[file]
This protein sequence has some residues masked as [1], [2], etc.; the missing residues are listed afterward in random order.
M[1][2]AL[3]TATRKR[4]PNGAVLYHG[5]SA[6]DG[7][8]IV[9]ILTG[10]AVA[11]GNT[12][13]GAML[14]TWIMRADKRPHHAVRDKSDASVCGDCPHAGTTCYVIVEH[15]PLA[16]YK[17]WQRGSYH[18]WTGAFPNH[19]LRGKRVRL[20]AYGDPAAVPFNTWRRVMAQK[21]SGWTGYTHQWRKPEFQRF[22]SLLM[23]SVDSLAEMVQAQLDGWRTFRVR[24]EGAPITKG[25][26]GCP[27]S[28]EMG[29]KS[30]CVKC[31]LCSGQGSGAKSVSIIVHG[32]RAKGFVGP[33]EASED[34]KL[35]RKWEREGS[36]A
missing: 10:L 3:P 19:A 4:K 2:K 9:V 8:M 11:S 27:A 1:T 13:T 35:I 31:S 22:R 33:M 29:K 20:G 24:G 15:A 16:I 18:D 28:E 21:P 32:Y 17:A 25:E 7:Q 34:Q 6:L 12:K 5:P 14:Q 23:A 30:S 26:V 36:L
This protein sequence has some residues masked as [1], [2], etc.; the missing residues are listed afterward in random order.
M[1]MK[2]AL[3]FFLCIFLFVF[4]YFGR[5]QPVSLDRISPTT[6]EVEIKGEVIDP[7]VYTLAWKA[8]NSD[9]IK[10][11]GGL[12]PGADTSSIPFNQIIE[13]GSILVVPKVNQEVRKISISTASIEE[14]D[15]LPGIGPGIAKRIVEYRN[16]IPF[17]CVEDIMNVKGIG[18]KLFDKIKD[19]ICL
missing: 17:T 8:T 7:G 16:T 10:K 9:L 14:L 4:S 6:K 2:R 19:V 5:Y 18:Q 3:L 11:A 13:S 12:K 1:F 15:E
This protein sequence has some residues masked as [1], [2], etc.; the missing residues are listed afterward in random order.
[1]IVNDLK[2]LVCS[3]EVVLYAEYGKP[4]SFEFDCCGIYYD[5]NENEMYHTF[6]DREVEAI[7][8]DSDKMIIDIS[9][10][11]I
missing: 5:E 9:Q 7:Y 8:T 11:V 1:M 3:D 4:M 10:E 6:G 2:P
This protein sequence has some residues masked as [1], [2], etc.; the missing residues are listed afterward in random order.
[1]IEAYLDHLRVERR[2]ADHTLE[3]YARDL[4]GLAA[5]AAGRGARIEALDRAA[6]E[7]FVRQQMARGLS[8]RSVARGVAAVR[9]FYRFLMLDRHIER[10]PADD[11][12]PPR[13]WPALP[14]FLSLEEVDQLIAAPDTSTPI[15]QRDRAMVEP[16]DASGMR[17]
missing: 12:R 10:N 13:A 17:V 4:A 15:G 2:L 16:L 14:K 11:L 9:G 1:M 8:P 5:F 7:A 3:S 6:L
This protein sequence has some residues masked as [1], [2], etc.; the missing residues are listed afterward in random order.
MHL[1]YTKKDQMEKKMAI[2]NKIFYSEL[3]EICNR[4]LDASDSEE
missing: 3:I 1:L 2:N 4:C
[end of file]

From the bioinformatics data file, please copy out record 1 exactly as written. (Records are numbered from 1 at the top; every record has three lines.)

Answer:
This protein sequence has some residues masked as [1], [2], etc.; the missing residues are listed afterward in random order.
M[1][2]AL[3]TATRKR[4]PNGAVLYHG[5]SA[6]DG[7][8]IV[9]ILTG[10]AVA[11]GNT[12][13]GAML[14]TWIMRADKRPHHAVRDKSDASVCGDCPHAGTTCYVIVEH[15]PLA[16]YK[17]WQRGSYH[18]WTGAFPNH[19]LRGKRVRL[20]AYGDPAAVPFNTWRRVMAQK[21]SGWTGYTHQWRKPEFQRF[22]SLLM[23]SVDSLAEMVQAQLDGWRTFRVR[24]EGAPITKG[25][26]GCP[27]S[28]EMG[29]KS[30]CVKC[31]LCSGQGSGAKSVSIIVHG[32]RAKGFVGP[33]EASED[34]KL[35]RKWEREGS[36]A
missing: 10:L 3:P 19:A 4:K 2:K 9:V 8:M 11:S 27:A 1:T 13:T 35:I 31:S 22:R 33:M 29:K 20:G 24:G 15:A 16:I 18:D 28:E 21:P 32:Y 17:A 25:E 7:Q 34:Q 6:L 12:K 5:P 14:Q 23:A 30:S 26:V 36:L